• Captial is anything that is needed by the labourers to convert the stock into the valued good. For making an omlet, the capital would be the frying pan and the oven. Capital is as varied in nature as stock, or even the skills of a labourer, but of all the different sorts of capital, land is probably the most interesting. While it might be possible to make a new frying pan or a new stove, land is a limited resource – we cannot just make more. This makes ownership of capital particularly interesting.

This analysis of production is unsurprisingly incomplete. It isn’t hard to find factors that influence production which don’t neatly fit in these categories. Customer loyalty is one, and though it doesn’t directly affect productivity, it does affect the value that can be gained from the product which is really the ultimate goal. It is not something that ownership is meaningful for, so it isn’t particularly interesting here.

A more important omission is Social Capital. This term refers to all the value that the society makes available to members without them having to pay for it. So while trips of public transport wouldn’t count as they are paid for, the existence of a good public transport network can greatly improve the circumstances of an individual. Opportunities, relationships, environment and many other factors contribute to the general well being of members of a society, beyond their basic needs for food, clothing, shelter, and Internet. When labours have access to this social capital, they are more likely to be happy and healthy and so their labour is likely to be of greater value in the long term.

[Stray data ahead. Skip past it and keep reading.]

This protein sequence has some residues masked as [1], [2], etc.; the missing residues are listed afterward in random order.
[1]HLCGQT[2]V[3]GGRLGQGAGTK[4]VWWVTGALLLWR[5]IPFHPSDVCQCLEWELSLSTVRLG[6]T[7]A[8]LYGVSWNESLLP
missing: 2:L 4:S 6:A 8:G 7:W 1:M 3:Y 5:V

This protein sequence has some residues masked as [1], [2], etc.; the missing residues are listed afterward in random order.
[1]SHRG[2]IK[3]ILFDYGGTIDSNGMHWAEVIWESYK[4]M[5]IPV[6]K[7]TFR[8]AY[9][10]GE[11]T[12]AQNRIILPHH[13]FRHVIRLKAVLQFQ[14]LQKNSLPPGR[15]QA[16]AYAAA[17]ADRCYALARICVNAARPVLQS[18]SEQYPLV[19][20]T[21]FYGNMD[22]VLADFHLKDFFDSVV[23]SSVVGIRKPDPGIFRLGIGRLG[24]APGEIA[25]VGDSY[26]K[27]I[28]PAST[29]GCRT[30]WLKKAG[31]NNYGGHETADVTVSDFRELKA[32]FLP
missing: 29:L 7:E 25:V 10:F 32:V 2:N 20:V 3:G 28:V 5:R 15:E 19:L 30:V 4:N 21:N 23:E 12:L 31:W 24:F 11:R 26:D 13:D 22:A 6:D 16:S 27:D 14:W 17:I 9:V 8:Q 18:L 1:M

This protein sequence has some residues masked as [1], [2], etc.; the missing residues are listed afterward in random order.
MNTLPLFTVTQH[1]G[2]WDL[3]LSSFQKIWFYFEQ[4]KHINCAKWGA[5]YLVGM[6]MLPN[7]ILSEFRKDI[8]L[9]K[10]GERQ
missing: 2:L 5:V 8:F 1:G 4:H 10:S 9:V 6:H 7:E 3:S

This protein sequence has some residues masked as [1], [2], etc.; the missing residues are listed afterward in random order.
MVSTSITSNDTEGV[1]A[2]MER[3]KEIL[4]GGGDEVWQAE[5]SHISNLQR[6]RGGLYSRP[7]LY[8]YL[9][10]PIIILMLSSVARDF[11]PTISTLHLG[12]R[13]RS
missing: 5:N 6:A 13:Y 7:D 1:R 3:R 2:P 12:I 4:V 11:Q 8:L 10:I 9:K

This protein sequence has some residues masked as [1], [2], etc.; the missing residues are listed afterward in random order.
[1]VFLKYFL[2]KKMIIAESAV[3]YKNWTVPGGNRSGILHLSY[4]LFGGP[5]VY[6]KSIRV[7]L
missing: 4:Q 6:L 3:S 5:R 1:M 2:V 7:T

With this general understanding of the means of production (Labour, Stock, Captial, and others) we can turn to ownership. There seem to be two aspects of ownership that affect the economy: control and reward. Who gets to control a resource, and who gets the reward for what is produce.